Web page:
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WASHINGTON – House Republicans last week tapped Rep. Mike Bost of Illinois to be a leader in the party on veterans issues as the ranking member of the Committee on Veterans’ Affairs.

Bost, who served in the Marine Corps from 1979 to 1982 as an electronic specialist and radar repairman, will take over for Rep. Phil Roe of Tennessee, who is retiring from Congress. Democrats will continue to control the committee as the majority party in the House. But Bost said he brings some practical experience with the VA to the table, having to go back and forth with the agency for compensation related to hearing loss.

"I left the Marine Corps at 22 years old. When I did my separation physical, they said I lost all my high-frequency hearing." Bost said, talking about seeking compensation through the VA. "I was denied, after a long period of time denied again, then it came back a third time denied.”

Frustrated, he gave up on the process.

Bost will now be in a position to oversee the Department of Veterans Affairs, the second-largest federal agency, and the largest health care network in the United States with more than 9 million patients. He also takes the helm at the time of an incoming Democratic administration in the White House, in which he will be the leading Republican in the House on health care, education, and other benefit issues pertaining to millions of service members, veterans, and their dependents.

In the next few years, Bost said he sees burn pits and other toxic exposures as a top priority. A VA official said at a congressional hearing on the matter in September that the agency has denied about 78% of disability claims related to toxic exposure, as thousands of veterans seek care from the agency for illnesses that they believe were caused by serving overseas near burn pits.

Some lawmakers and advocates have called toxic exposure the post-9/11 generation’s Agent Orange. The issue has drawn some mainstream attention after comedian Jon Stewart recently kicked off a lobbying campaign on Capitol Hill to give veterans presumptive care. However, attaining more benefits for more veterans exposed to toxins could be a yearslong legislative fight.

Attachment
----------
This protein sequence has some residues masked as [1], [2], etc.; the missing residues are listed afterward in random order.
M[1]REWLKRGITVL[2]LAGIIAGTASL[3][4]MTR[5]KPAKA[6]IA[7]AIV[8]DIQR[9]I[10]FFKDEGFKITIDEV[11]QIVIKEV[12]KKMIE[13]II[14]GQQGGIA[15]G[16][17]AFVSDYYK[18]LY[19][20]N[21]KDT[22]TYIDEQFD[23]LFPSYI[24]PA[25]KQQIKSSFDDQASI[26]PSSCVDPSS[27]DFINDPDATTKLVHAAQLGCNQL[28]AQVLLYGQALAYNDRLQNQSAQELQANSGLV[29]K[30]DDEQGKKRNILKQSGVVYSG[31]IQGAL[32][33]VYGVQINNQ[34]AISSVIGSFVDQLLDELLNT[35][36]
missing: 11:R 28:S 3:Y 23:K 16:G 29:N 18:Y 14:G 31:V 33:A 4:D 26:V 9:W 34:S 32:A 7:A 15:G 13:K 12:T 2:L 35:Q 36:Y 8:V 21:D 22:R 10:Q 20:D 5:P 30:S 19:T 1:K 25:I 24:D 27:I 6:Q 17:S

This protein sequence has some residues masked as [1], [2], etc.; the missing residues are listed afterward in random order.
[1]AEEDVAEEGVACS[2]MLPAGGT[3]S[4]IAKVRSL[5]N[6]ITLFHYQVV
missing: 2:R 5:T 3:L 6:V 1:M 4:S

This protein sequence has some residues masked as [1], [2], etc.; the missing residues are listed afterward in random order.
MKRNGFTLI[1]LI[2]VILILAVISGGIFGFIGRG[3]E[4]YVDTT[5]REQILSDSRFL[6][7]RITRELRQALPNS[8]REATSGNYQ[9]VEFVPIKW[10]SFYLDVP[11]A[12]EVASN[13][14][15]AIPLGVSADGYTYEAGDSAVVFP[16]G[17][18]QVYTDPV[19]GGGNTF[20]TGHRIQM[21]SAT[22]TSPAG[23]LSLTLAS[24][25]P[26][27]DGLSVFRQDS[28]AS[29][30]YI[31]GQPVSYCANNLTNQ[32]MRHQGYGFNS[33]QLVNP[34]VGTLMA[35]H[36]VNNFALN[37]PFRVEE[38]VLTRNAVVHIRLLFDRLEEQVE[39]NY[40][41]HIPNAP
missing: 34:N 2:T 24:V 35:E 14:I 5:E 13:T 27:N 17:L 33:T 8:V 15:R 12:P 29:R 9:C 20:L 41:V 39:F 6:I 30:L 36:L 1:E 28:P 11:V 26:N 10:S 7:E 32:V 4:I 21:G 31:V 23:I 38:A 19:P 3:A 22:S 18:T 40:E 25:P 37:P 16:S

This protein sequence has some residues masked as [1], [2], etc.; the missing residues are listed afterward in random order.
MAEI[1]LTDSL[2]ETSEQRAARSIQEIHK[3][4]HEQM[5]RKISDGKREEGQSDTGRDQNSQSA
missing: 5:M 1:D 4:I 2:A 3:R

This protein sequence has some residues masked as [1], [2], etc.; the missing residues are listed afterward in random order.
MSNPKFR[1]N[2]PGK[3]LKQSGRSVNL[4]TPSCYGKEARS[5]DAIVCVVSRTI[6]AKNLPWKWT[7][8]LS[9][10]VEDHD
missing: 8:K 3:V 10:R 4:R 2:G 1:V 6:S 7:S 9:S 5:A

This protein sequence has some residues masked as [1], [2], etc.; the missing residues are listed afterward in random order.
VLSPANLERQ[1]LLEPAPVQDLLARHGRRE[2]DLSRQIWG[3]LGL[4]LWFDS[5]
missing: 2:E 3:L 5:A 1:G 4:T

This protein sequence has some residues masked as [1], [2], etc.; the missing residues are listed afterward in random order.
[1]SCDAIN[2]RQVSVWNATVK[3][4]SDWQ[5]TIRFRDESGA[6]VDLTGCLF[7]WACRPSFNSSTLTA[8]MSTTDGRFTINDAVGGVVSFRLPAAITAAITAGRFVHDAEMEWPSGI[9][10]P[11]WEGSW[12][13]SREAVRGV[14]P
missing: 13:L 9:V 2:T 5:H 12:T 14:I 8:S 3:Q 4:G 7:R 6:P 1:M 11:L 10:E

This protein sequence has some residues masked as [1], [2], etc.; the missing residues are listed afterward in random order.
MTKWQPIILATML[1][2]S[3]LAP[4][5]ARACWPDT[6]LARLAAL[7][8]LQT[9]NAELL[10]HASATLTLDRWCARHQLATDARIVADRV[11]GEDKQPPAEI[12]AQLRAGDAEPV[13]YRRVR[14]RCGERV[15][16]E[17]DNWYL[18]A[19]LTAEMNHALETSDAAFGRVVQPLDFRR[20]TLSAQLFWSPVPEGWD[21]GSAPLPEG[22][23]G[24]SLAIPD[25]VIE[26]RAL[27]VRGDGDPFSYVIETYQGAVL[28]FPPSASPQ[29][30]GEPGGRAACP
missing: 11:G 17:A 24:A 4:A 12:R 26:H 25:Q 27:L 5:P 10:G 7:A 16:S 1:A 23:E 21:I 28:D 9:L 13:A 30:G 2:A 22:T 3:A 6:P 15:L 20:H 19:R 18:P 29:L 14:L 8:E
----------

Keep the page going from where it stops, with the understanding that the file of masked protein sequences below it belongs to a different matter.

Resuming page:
“I see toxic exposure and burn pits as a real issue moving forward to get the system in place to help those exposed early on,” Bost said. “We need to start getting this done and not wait until two-thirds of them have died off.”

Some veteran advocates have said they believe toxic exposure could be a top issue in President-elect Joe Biden’s administration since he believes his son Beau Biden’s brain cancer was caused by burn pit exposure in Iraq when he deployed there with the Delaware National Guard.

If Congress and the incoming Biden administration moved to provide health care and compensation to veterans exposed to toxic environments, it is unclear whether that would be presumptive care or if the burden of proof would be on the veteran, a task that could be impossible in some cases.

Bost said a long-term key to assuring care is modernizing how VA keeps health records, a costly effort that the agency has spent years trying to accomplish with no clear timeline of completion. If the Defense Department and VA share records on an individual in the military, it could be easier down the road to prove exposure in future military operations.

“If we can trace where a service member has been as a brand new recruit, and compare that now whenever they are [seeking] benefits, we can apply that very, very quickly,” Bost said.

Biden has yet to name his pick to lead the VA. Some veteran advocates suspect Biden will follow suit with most of his other Cabinet picks, nominating someone relatively safe and easy to confirm through the Republican-controlled Senate.

Bost said he hasn’t been consulted by Biden’s staff on a choice to lead the VA, but he said the new secretary should not be partisan.

“My most important checkpoint is one that their heart and mind is directed towards the veterans,” Bost said. “...I want someone who isn’t a political mind but someone who has a veteran’s heart.”